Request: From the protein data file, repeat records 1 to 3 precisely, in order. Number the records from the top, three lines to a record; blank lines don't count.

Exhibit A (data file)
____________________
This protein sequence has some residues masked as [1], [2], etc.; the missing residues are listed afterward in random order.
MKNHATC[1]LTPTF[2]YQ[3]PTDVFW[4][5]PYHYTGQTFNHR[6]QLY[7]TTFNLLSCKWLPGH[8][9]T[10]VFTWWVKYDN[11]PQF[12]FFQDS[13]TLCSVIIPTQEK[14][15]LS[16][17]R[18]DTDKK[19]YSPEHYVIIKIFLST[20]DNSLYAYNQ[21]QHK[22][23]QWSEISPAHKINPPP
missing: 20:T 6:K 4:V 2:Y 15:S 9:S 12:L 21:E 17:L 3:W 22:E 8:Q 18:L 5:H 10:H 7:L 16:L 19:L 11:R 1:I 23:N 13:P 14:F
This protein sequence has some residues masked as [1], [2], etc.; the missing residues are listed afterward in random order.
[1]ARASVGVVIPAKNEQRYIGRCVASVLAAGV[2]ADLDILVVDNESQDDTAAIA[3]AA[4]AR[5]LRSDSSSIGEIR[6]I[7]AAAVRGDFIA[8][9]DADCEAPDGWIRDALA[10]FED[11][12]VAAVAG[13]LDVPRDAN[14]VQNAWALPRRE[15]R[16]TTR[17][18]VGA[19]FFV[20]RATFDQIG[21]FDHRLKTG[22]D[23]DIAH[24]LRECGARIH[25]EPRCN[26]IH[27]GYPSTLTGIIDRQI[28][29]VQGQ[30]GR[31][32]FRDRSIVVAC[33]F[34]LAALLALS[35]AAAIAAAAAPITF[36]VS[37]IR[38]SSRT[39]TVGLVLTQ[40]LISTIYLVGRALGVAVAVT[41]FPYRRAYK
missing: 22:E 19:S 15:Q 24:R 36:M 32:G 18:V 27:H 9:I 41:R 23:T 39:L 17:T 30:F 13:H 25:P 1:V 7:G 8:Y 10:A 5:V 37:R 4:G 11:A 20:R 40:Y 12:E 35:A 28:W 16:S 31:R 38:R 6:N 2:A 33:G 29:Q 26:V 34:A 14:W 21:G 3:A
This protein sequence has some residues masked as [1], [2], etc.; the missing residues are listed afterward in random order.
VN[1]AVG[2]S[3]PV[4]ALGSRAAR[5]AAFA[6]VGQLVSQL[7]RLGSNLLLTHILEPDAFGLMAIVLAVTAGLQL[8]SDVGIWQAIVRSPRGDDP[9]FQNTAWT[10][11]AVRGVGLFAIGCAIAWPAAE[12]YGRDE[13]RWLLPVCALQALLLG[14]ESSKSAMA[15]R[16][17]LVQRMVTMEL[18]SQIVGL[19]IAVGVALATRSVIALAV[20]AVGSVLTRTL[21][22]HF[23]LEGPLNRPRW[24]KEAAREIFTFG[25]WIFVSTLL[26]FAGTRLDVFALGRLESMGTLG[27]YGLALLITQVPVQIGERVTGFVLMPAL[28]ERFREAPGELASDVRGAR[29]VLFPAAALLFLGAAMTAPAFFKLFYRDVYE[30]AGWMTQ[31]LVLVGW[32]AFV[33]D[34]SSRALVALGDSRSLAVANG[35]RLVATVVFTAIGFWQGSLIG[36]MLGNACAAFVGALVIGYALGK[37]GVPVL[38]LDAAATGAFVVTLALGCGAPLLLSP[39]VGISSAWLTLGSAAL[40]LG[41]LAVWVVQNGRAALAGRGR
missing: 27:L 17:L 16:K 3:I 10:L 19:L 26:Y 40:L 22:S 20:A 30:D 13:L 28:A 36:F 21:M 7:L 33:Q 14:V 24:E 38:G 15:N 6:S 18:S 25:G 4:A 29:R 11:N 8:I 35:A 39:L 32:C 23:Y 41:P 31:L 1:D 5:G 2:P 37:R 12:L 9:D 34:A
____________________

This protein sequence has some residues masked as [1], [2], etc.; the missing residues are listed afterward in random order.
MKNHATC[1]LTPTF[2]YQ[3]PTDVFW[4][5]PYHYTGQTFNHR[6]QLY[7]TTFNLLSCKWLPGH[8][9]T[10]VFTWWVKYDN[11]PQF[12]FFQDS[13]TLCSVIIPTQEK[14][15]LS[16][17]R[18]DTDKK[19]YSPEHYVIIKIFLST[20]DNSLYAYNQ[21]QHK[22][23]QWSEISPAHKINPPP
missing: 20:T 6:K 4:V 2:Y 15:S 9:S 12:L 21:E 17:L 3:W 22:E 8:Q 18:L 5:H 10:H 7:L 16:L 19:L 11:R 1:I 23:N 13:P 14:F
This protein sequence has some residues masked as [1], [2], etc.; the missing residues are listed afterward in random order.
[1]ARASVGVVIPAKNEQRYIGRCVASVLAAGV[2]ADLDILVVDNESQDDTAAIA[3]AA[4]AR[5]LRSDSSSIGEIR[6]I[7]AAAVRGDFIA[8][9]DADCEAPDGWIRDALA[10]FED[11][12]VAAVAG[13]LDVPRDAN[14]VQNAWALPRRE[15]R[16]TTR[17][18]VGA[19]FFV[20]RATFDQIG[21]FDHRLKTG[22]D[23]DIAH[24]LRECGARIH[25]EPRCN[26]IH[27]GYPSTLTGIIDRQI[28][29]VQGQ[30]GR[31][32]FRDRSIVVAC[33]F[34]LAALLALS[35]AAAIAAAAAPITF[36]VS[37]IR[38]SSRT[39]TVGLVLTQ[40]LISTIYLVGRALGVAVAVT[41]FPYRRAYK
missing: 22:E 19:S 15:Q 24:R 36:M 32:G 18:V 27:H 9:I 41:R 23:T 39:L 17:T 30:F 13:H 25:P 1:V 7:G 8:Y 10:A 5:V 37:R 4:G 11:A 20:R 40:Y 12:E 35:A 28:W 16:S 31:R 38:R 6:N 2:A 33:G 29:Q 26:V 34:A 14:W 21:G 3:A
This protein sequence has some residues masked as [1], [2], etc.; the missing residues are listed afterward in random order.
VN[1]AVG[2]S[3]PV[4]ALGSRAAR[5]AAFA[6]VGQLVSQL[7]RLGSNLLLTHILEPDAFGLMAIVLAVTAGLQL[8]SDVGIWQAIVRSPRGDDP[9]FQNTAWT[10][11]AVRGVGLFAIGCAIAWPAAE[12]YGRDE[13]RWLLPVCALQALLLG[14]ESSKSAMA[15]R[16][17]LVQRMVTMEL[18]SQIVGL[19]IAVGVALATRSVIALAV[20]AVGSVLTRTL[21][22]HF[23]LEGPLNRPRW[24]KEAAREIFTFG[25]WIFVSTLL[26]FAGTRLDVFALGRLESMGTLG[27]YGLALLITQVPVQIGERVTGFVLMPAL[28]ERFREAPGELASDVRGAR[29]VLFPAAALLFLGAAMTAPAFFKLFYRDVYE[30]AGWMTQ[31]LVLVGW[32]AFV[33]D[34]SSRALVALGDSRSLAVANG[35]RLVATVVFTAIGFWQGSLIG[36]MLGNACAAFVGALVIGYALGK[37]GVPVL[38]LDAAATGAFVVTLALGCGAPLLLSP[39]VGISSAWLTLGSAAL[40]LG[41]LAVWVVQNGRAALAGRGR
missing: 27:L 17:L 16:K 3:I 10:L 19:L 26:Y 40:L 22:S 20:A 30:D 13:L 28:A 36:F 21:M 7:L 33:Q 14:V 24:E 38:G 15:N 6:S 18:S 25:G 4:A 29:R 11:N 8:I 35:A 39:L 32:C 23:Y 41:P 31:L 1:D 5:G 2:P 37:R 12:L 9:D 34:A